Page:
5. Nice post. My husband and I feel lucky, so far, as we are in education and feel that our jobs are pretty protected. Also, we live in an affordable area of the country. Still, we have college tuition and our own educational loans to deal with, so for the foreseeable future travel and major investments (house AND clothes–at least the clothes we like to buy!) will have to wait. So spending quality home time is our priority: eating well, working on our house together, trying to read more and watch less tv (unless to catch up on some great movies we’ve missed out on), going for walks (to and from work, to the market or gym, just around the neighborhood).

  6. “Sullivan’s Travels”, I was trying to remember the title! Excellent choice.

    Glad to see that everyone is taking this with a grain of salt. I originally had the bank rush scene from “It’s a Wonderful Life” embedded, but I felt that the message would get lost. Sort of like when I tried to persuade an upper level English class full of graduate students (I was an undergrad) that we could all do mediocre work and the bell curve was sure to pass most of us… . “Don’t panic” or “Keep calm and carry on” would have served me better. That’s the case now.

  7. I would have agreed with Turling until today. I made the mistake of looking at my 403(b) balance (the non-profit world’s 401(K), for those who didn’t know)! I didn’t know you could have negative balances! Okay, slight exaggeration. Luckily I’m as diversified as I can be.

    But I have heard through the grapevine that colleges are having donors cancel pledges, and credit for even the best bond issues is getting tight. California is looking at issuing bonds based on lottery income, according to NPR.

    Does anyone else have a secret hope that perhaps this recession/crisis/apocalypse might bring back some of the things that made our grandparents so wonderful, and so strong, in the period of the Depression and both World Wars?

  8. Since when did frugality go out of fashion. My Mother could stretch a dollar, always some sort of soup simmering, some mending, something to share, some celebration and the old adage, “Keep a stiff upper lip and a fuzzy brow” – She still uses this saying today. Her 103 year friend told her, a tiny piece of chocolate at four o’ clock keeps me going. (Tucker) you are so right, the constitution and backbone of our country which our Grandparents and ancestors -they took nothing for granted.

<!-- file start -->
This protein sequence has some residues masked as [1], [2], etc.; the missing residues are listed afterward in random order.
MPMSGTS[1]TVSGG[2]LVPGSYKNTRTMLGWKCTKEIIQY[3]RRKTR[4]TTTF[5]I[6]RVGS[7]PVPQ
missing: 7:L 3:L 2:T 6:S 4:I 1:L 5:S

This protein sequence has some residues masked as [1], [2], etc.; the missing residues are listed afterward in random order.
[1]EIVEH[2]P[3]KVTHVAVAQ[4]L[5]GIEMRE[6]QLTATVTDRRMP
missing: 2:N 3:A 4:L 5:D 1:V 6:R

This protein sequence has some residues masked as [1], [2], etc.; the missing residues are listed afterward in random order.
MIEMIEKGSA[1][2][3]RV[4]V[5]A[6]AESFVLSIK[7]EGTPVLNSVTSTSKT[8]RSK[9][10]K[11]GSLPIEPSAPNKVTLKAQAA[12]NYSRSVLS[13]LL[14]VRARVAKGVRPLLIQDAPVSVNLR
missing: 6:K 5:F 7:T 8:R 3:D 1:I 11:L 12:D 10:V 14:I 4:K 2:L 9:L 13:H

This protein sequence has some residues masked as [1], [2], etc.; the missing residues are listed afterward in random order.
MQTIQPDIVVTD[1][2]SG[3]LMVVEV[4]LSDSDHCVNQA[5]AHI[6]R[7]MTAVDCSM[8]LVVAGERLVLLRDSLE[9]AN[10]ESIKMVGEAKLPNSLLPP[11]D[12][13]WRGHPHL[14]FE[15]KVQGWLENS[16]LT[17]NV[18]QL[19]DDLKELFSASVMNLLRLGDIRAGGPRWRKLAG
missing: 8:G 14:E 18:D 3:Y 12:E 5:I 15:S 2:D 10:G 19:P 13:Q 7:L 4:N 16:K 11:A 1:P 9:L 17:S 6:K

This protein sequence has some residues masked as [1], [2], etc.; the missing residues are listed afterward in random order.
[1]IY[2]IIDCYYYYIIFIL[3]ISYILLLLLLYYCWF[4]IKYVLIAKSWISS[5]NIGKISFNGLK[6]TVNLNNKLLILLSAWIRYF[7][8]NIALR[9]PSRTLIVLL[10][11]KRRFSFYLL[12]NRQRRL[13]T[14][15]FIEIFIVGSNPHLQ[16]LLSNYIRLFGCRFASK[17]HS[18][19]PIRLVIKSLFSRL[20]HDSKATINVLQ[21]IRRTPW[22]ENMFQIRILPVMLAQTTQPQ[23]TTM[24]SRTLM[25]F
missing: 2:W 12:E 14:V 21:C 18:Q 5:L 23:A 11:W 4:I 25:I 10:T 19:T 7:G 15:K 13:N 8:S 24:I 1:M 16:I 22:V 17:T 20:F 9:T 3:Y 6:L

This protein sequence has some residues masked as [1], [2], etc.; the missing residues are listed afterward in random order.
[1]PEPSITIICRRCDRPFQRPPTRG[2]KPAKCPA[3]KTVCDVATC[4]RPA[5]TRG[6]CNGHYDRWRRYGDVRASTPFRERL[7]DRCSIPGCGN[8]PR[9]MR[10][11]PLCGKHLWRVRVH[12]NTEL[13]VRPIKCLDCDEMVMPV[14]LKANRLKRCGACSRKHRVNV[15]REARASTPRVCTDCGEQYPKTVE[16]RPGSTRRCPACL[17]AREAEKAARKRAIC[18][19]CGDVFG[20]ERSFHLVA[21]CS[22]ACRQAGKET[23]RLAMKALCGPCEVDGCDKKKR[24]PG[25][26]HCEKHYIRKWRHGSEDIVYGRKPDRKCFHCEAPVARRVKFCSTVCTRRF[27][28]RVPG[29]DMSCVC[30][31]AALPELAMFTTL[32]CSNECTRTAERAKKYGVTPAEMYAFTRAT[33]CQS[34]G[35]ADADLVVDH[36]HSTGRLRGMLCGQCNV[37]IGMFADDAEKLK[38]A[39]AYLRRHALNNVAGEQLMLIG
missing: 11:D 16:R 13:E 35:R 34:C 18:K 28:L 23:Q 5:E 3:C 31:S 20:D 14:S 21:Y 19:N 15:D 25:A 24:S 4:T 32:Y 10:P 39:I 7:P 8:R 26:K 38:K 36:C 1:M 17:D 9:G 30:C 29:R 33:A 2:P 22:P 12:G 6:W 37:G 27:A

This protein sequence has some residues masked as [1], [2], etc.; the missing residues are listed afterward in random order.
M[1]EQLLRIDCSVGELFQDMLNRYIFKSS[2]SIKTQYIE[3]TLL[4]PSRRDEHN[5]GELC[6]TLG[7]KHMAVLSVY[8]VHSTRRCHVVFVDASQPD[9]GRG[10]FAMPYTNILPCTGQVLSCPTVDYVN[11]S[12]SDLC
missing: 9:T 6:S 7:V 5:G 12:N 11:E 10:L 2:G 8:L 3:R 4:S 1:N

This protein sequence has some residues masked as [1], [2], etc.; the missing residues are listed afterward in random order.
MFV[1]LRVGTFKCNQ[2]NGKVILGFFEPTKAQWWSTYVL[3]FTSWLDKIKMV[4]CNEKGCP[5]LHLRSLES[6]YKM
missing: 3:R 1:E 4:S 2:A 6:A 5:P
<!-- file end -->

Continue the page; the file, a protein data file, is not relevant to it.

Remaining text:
We must not get down in the dumps, it is a “slump” and we need to pick ourselves up, and keep forging ahead. We are in for a rocky ride and things like shank bones, and bone marrow often have more flavour than the expensive angus or kobe beef. Creativity is the mother of Invention!

  9. Wonderful post Chris. The situation is quite serious — obviously bleaker for some more than others — but I agree that whatever is around the corner we have no choice but to keep calm and carry on. Panic makes it worse. And we do need to remember that our grandparents and great-grandparents endured seriously challenging times.

  10. I agree with Tucker. I am in fundraising and we’re really worried. We had a spectacular year last year and based this year’s projections upon that. But we’re revising greatly!

  11. Object of Beauty was a gas! Malkovic and McDowell…great pompous fun.

    Sound advice, because it’s going to be a rough ride.

    I was CFO of a San Francisco dot com during the 2000 nose dive. That was pretty ugly. And the bursting-at-the seams restaurants were the tell tale sign…you couldn’t get away from hearing the word “my options…” It was sickening after a while. Wouldn’t go back to it

    Home grown vegetables are a world apart…you can’t really taste a tomato if you buy it from the supermarket. You just taste chemicals.

    I too have Tucker’s secret wish.

  12. After 2 months in NYC I returned to northeast FL and a number of small business closings, tons of foreclosures in the local paper and friends with stories of uncertain jobs.

    In NY, I overheard more than once, talk of “moving to Chicago.” Where it’s cheap, clean but still a big city with decent curry restaurants.

    Sometimes it helps to go through the tough times. I was never more grateful for small things than I was when I lost a job. And never more thankful when I found another one. That gratefulness stayed with me.

  13. Ahhh the joy of frugality. I live in Chicago; own a 2 story 3 bedroom 2 bath condo with a huge kitchen. Purchased the place for $199,000, in the down market. Can’t beat Chicago. I dress like a depression era business man.